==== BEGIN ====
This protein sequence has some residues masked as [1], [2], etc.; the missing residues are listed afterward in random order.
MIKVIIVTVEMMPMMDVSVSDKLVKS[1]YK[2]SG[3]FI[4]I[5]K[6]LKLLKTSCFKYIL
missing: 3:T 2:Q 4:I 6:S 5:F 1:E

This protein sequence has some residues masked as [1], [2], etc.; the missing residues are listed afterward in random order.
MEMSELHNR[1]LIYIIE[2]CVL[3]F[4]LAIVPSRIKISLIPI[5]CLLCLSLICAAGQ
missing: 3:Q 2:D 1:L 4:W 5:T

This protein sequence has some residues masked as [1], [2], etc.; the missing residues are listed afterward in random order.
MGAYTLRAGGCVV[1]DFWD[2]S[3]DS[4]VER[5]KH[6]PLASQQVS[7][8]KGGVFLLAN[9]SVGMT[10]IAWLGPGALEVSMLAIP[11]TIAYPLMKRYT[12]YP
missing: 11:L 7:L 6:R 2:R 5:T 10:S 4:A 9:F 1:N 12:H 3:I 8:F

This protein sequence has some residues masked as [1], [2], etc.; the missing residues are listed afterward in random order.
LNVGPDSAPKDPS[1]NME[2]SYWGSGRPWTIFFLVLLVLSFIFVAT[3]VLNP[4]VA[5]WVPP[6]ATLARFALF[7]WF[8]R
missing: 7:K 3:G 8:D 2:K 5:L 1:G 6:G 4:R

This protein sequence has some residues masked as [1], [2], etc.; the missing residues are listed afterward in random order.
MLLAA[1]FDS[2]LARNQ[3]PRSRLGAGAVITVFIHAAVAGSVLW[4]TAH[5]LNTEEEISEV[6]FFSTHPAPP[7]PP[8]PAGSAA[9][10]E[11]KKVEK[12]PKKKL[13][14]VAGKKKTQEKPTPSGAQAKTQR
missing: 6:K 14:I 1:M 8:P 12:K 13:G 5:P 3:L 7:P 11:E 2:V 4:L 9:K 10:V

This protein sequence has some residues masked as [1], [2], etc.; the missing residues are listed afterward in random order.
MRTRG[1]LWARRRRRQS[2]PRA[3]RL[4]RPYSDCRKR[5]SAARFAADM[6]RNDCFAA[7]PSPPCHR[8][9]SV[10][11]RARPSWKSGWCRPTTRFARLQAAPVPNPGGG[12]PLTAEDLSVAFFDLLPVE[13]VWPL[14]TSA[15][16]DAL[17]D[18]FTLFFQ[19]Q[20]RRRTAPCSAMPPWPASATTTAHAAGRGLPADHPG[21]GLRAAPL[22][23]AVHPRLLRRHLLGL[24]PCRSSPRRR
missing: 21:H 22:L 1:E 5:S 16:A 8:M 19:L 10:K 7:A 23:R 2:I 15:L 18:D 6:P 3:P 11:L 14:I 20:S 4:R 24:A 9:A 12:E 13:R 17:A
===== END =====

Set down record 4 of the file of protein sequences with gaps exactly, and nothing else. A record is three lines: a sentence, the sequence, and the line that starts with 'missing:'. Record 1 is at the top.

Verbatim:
This protein sequence has some residues masked as [1], [2], etc.; the missing residues are listed afterward in random order.
LNVGPDSAPKDPS[1]NME[2]SYWGSGRPWTIFFLVLLVLSFIFVAT[3]VLNP[4]VA[5]WVPP[6]ATLARFALF[7]WF[8]R
missing: 7:K 3:G 8:D 2:K 5:L 1:G 6:G 4:R